"One of the main reasons urged for the dedication of this land to University purposes was that in addition to all the other needs of the institution, there could be established here a scientific arboretum for the cultivation, care and study of all kinds of trees and plants that will thrive in this climate. There are now on the grounds large groves of the original forest trees and many of them are being preserved. Many others have been planted and are now thriving."
--UW Regents, 1899, upon adopting a plan for the development of the present campus groundsIt has been called a "200-acre art museum," and a "symphony of plants." The Washington Park Arboretum (WPA) in Seattle, officially established in 1934, is dedicated to growing, studying, conserving, and displaying some 40,000 specimens of trees, shrubs, vines, and other plants.
|Fountain in the Washington Park Arboretum|
This public land trust is one of the oldest public gardens west of the Mississippi River. The Arboretum is utilized widely by community and educational groups and is enjoyed by many visitors each year. The UW, its major educational user, offers some 40 courses each year using the Arboretum collections in fields such as urban horticulture, botany, forestry, and landscape architecture. Moreover, horticulture programs at Edmonds Community College and South Seattle Community College have made extensive use of the facility, in addition to hundreds of UW students.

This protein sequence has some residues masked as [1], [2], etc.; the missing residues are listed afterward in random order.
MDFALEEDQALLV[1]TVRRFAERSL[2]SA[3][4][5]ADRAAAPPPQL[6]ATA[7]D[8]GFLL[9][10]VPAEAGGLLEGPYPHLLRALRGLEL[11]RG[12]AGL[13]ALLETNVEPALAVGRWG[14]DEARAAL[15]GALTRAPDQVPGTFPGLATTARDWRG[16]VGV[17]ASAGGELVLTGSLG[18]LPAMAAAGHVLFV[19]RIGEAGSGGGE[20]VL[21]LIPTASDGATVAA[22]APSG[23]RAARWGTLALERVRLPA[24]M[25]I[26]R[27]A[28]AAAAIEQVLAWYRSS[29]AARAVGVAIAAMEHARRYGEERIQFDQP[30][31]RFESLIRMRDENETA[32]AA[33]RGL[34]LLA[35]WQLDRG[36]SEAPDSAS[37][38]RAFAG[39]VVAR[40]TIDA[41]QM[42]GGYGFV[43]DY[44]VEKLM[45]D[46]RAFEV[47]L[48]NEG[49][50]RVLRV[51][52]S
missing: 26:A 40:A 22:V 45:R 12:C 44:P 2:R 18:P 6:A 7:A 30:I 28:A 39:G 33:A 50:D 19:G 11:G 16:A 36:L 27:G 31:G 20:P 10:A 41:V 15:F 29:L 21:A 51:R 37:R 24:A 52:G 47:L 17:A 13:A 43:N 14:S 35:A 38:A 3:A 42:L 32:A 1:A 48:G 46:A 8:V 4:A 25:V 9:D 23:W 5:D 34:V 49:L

Management of the Arboretum is coordinated between the UW and the City of Seattle. The UW owns the plant collections and manages the functions of the Arboretum and its public programs and activities. The Center for Urban Horticulture, an academic unit in the UW College of Forest Resources, is charged with overall administration of the Arboretum. The City, on the other hand, is responsible for all infrastructure support, turf, security, the Waterfront Trail, Japanese Garden, and native plant areas. A non-profit organization, The Arboretum Foundation, which has some 3,000 members, has supported the Arboretum with nearly $3 million in donations since 1935.
"Some authorities consider WPA's woody plant collection to be one of the two most important in the United States, the other being the Arnold Arboretum in Jamaica Plain, Massachusetts," notes John A. Wott, director of arboreta at the Arboretum and professor of urban horticulture at the UW. "WPA has the largest public Japanese maple collection in the U.S. and the second largest collection of firs, hollies, and maples. The maritime Northwest's Mediterranean-like climate, with mild winter rains and somewhat stressful summer drought, allows WPA to grow and exhibit a wider variety of plants than almost any other non-tropical area in the United States."